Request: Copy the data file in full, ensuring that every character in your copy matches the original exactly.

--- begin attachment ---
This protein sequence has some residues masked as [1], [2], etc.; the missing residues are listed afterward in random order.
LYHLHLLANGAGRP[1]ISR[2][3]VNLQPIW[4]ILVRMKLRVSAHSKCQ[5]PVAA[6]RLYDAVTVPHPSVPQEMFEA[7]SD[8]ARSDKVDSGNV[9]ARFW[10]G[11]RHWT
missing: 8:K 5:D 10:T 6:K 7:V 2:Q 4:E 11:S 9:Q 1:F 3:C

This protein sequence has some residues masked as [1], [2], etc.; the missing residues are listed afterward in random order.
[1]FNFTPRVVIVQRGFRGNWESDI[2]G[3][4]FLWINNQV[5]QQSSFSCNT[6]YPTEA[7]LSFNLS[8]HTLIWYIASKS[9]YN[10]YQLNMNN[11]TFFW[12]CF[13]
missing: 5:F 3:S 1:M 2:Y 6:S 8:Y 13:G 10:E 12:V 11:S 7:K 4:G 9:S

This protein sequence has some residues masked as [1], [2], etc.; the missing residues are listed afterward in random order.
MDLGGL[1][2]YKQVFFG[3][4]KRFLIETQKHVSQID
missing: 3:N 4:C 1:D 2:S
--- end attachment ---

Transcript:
This protein sequence has some residues masked as [1], [2], etc.; the missing residues are listed afterward in random order.
LYHLHLLANGAGRP[1]ISR[2][3]VNLQPIW[4]ILVRMKLRVSAHSKCQ[5]PVAA[6]RLYDAVTVPHPSVPQEMFEA[7]SD[8]ARSDKVDSGNV[9]ARFW[10]G[11]RHWT
missing: 8:K 5:D 10:T 6:K 7:V 2:Q 4:E 11:S 9:Q 1:F 3:C

This protein sequence has some residues masked as [1], [2], etc.; the missing residues are listed afterward in random order.
[1]FNFTPRVVIVQRGFRGNWESDI[2]G[3][4]FLWINNQV[5]QQSSFSCNT[6]YPTEA[7]LSFNLS[8]HTLIWYIASKS[9]YN[10]YQLNMNN[11]TFFW[12]CF[13]
missing: 5:F 3:S 1:M 2:Y 6:S 8:Y 13:G 10:E 12:V 11:S 7:K 4:G 9:S

This protein sequence has some residues masked as [1], [2], etc.; the missing residues are listed afterward in random order.
MDLGGL[1][2]YKQVFFG[3][4]KRFLIETQKHVSQID
missing: 3:N 4:C 1:D 2:S